Army announces new rules for hairstyles and nail polish


WASHINGTON (AP) – Female soldiers can drop their hair out and paint their nails a bit according to new rules approved by the military. But male soldiers will still have to shave.

Army chiefs said on Tuesday they are easing restrictions on various grooming and hairstyling rules, as department heads attempt to respond to long-standing complaints, especially from women. The changes, which also increase the allowances for earrings and hair strands and dyes, are especially suited to women of various ethnicities and will allow more flexibility for braids, twists, cornrows and other styles that are more natural to their hair. .

The new regulations come into effect at the end of February and come after months of study, following a directive from former Defense Secretary Mark Esper, who ordered a further review of military hairstyling and grooming policies in last july. The review was part of a larger order to expand diversity within the military and reduce prejudice, following widespread protests against racial inequalities last summer.

“It’s not about men and women,” said Sgt. Major Michael Grinston, the military’s top enlisted leader, during a Facebook Live presentation on Tuesday on the latest changes. “This is an Army standard and how we move forward with the Army and to be a more diverse and inclusive team. “

The military’s announcement has been planned for a long time, but it came just days after the Pentagon’s black first secretary of defense, Lloyd Austin, took office. Austin swore to try to eradicate racism and extremism from the ranks and foster greater inclusion. Esper and many department heads have also taken steps to diversify the military, especially in the senior ranks.

As an example, Esper ordered last summer that the photos of the military no longer be provided on promotional boards. Officials said studies have shown that when photos are not included, “outcomes for minorities and women improve.”

Tuesday, Army Sgt. Major Brian Sanders told reporters the panel recommending the new grooming changes took various factors into account, including cultural, health and safety concerns. He said the tight updos previously required by the military may trigger hair loss and other scalp issues in some women. And the bigger updos needed to accommodate thick or longer hair can make a combat helmet ill-fitting and potentially interfere with good vision.

At the same time, he said changes, such as allowing women in combat uniforms to wear earrings such as small gold, silver and diamond studs, made them “feel like a woman.” inside and outside the uniform “.

He added: “At the end of the day, our women are mothers, they are wives, they are sisters, they really want to be able to keep their identities and that’s what we want to achieve.”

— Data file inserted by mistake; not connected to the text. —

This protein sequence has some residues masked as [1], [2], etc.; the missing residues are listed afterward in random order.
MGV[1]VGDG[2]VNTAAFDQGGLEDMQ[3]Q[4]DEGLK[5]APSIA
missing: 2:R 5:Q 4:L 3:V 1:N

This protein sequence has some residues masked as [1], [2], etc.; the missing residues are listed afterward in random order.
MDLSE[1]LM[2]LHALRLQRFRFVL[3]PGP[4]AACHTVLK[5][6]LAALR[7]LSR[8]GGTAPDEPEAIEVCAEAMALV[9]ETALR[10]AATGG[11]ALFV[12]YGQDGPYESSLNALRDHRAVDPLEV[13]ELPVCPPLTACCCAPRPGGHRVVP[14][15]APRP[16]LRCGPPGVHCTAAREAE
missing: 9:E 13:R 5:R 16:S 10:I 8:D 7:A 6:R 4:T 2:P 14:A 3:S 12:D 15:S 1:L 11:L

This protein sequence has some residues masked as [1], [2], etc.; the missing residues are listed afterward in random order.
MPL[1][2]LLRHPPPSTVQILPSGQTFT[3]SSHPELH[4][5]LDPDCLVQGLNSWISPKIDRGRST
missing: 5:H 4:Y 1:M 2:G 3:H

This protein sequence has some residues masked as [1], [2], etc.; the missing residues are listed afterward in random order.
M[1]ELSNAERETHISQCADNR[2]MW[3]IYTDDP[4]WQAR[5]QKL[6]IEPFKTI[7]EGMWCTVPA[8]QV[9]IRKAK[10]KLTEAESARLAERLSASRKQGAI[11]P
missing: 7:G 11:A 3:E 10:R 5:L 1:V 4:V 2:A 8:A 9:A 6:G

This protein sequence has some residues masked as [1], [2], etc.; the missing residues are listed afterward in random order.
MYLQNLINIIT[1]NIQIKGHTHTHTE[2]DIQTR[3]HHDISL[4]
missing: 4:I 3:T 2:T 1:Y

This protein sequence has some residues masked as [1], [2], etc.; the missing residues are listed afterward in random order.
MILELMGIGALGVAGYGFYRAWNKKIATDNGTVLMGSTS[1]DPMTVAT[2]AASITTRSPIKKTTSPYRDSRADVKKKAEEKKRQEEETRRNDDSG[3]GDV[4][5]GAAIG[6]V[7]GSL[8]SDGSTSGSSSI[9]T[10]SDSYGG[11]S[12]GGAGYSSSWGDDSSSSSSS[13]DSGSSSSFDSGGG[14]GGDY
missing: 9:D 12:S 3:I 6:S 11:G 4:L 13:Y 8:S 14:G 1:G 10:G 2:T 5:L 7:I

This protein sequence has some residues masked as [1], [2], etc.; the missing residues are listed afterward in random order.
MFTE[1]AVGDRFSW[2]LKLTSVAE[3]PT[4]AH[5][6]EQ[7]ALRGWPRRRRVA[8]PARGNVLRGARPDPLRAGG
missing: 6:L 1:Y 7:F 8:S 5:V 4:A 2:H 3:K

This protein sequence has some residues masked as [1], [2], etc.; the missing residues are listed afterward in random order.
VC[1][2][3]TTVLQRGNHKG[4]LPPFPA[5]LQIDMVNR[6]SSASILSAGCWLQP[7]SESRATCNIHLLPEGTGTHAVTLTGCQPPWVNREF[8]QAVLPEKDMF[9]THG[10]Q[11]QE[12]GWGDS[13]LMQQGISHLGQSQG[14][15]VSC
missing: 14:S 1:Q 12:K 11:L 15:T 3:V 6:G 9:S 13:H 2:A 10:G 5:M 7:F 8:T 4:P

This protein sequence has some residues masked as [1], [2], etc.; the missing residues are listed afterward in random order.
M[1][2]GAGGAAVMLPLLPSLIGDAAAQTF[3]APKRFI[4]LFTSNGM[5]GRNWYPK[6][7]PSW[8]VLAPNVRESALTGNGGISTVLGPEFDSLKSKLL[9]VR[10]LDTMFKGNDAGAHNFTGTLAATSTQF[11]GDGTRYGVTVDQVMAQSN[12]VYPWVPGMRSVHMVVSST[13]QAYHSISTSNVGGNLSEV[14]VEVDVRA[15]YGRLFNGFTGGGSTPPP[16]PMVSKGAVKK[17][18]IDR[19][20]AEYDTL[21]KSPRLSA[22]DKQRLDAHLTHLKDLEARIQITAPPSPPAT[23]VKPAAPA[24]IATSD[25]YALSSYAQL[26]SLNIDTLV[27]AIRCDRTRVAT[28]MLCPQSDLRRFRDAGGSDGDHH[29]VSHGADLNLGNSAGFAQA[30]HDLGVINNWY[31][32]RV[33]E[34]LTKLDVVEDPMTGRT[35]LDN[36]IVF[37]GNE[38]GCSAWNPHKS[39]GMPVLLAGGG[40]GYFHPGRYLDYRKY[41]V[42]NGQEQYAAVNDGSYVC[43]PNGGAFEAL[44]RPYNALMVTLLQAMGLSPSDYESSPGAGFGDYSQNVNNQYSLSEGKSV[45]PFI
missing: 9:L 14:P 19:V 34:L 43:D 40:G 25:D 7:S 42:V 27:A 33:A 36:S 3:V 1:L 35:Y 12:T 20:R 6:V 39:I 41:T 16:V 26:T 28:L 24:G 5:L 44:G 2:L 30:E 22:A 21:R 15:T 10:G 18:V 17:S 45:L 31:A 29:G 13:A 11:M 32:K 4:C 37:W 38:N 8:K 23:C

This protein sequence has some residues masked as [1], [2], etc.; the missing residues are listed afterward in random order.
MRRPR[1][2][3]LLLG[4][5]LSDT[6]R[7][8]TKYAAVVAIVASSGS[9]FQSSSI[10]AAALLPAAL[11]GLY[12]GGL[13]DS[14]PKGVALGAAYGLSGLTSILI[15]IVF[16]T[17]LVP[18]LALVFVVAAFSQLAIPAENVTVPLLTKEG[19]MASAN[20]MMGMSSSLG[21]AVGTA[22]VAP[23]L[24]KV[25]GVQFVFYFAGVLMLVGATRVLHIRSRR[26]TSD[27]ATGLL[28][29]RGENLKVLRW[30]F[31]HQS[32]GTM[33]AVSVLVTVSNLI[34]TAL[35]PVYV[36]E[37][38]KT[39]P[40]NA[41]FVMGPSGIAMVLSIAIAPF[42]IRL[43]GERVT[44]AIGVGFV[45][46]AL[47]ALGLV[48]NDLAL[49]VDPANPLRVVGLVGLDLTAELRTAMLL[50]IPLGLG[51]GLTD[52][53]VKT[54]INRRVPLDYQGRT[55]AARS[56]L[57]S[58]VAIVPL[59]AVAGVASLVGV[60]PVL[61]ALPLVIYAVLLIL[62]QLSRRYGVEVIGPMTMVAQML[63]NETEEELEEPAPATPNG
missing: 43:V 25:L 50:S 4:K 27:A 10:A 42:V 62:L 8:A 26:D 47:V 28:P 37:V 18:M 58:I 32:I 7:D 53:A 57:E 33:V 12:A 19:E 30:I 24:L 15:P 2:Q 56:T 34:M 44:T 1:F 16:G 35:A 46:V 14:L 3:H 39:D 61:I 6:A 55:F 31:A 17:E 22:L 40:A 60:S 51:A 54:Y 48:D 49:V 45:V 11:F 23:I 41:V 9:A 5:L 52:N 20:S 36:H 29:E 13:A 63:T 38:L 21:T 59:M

In many cases – such as earrings – the changes simply allow female soldiers to wear jewelry or hairstyles that are already permitted in more formal ceremonial uniforms, but were not permitted in their daily combat uniforms. .

Army chiefs said women will now be able to wear their hair in a long ponytail or braid and tuck it under their shirts. Sanders said allowing this gives female soldiers, especially pilots or troops on a range, a greater ability to turn their heads quickly, without the stresses created by buns.

The new regulations also allow exactly the opposite. Women soldiers who go through Ranger training or special operations have their heads shaved, as do male soldiers. But when they leave training, their hair is too short, according to previous Army minimum length requirements. From now on, there will be no more minimum length rules.

For men, however, the perpetual demand to allow beards is still prohibited.

Grinston’s response to the online audience’s question was short and to the point: “No. He noted that the military is already making exceptions for medical and religious reasons.

In addition, male soldiers still cannot wear earrings.

However, the new lipstick and nail polish rules allow men to wear clear polish and allow colors for women, but ban “extreme” shades, such as purple, blue, black, and more. red “fireman”. Men will also be able to dye their hair, but colors for both sexes are limited to “natural” shades. Prohibited colors include blue, purple, pink, green, orange, or neon.

Another sign of the times, the new rules state that soldiers will now automatically receive black and coyote-colored face masks. They are also allowed to wear camouflage colored masks, but must purchase them themselves.

The military is also taking steps to change the wording of regulations to remove racist or callous descriptions. References to the “Fu Manchu” mustache and the “Mohawk” hairstyle have been removed and replaced with more detailed descriptions of styles that are still prohibited.


David R. Brewer